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Whatcha Gonna Do With My Lovin'?

LP (Item 78509) 20th Century, 1979 — Condition: Very Good
Just Sold Out!

LP, Vinyl record album


5.00 11

Soaring soul from Stephanie Mills – one of the lady's all-time hits, and for good reason too! The album really gives Stephanie's great voice a lot of focus – an upbeat, uptempo groove that sets her firmly on the dancefloor, but always with a touch of class – and a lot more depth than some of the easy come/easy go disco divas of her day! Thanks here is clearly due to the team of Reggie Lucas and Mtume – who strike strongly with the album as one of their key early productions – the sort of work that really helped push mainstream soul a bit further at the end of the 70s, and set some new tones for a lot of growth in the next decade. The keyboards on the record are almost as nice as the vocals – played by Hubert Eaves and Harry Whitaker with a nice degree of sensitivity – hardly the stronger keyboard voice of the early 80s soul scene, and often with a dose of jazziness that's really appreciated. Titles include "What Cha Gonna Do With My Lovin'", "Deeper Inside Your Love", "Feel The Fire", "Put Your Body In It", "Starlight", and "Don't Stop Dancin". (Cover has ring & edgewear and a bumped corner.)  © 1996-2015, Dusty Groove, Inc.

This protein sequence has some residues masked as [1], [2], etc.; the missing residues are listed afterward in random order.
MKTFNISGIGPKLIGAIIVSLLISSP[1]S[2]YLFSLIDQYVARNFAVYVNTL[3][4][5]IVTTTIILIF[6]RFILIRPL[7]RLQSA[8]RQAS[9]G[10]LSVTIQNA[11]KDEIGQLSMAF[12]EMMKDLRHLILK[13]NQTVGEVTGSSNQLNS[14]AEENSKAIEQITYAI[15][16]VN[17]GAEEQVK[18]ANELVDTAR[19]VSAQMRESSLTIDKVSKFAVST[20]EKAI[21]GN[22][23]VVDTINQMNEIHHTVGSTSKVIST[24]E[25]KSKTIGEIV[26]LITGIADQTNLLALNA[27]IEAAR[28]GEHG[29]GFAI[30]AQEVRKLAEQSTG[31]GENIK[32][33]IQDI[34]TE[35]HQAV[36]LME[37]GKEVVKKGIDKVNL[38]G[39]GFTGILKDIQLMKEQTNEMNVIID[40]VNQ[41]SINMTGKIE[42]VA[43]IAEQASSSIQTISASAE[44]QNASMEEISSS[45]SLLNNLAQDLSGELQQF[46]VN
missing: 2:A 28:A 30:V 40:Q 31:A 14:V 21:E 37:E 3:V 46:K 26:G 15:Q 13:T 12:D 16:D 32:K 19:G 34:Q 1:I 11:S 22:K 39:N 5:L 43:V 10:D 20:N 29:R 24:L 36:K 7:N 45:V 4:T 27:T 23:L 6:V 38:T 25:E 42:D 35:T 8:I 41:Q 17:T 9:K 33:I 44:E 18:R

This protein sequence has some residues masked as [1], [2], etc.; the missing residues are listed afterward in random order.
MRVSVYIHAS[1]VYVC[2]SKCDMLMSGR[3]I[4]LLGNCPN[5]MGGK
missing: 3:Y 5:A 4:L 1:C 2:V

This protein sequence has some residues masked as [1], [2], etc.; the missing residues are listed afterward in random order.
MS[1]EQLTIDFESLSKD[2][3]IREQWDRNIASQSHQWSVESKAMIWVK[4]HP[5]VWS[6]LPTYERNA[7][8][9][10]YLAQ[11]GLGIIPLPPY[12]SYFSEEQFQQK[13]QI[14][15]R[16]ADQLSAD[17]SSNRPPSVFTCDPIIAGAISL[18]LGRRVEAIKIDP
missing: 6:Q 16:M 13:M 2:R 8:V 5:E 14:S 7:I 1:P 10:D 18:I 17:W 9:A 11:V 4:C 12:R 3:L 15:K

Very Good

  • Vinyl can have some dirt, but nothing major.
  • May not shine under light, but should still be pretty clean, and not too dirty.
  • May have a number of marks (5 to 10 at most), and obvious signs of play, but never a big cluster of them, or any major mark that would be very deep. Most marks should still not click under a fingernail.
  • May not look near perfect, but should play fairly well, with slight surface noise, and the occasional click in part of a song, but never throughout a whole song or more.
  • This is clearly a copy that was played by someone a number of times, but which could also be a good "play copy" for someone new.

Additional Marks & Notes

If something is noteworthy, we try to note it in the comments — especially if it is an oddity that is the only wrong thing about the record. This might include, but isn't limited to, warped records, tracks that skip, cover damage or wear as noted above, or strictly cosmetic flaws.



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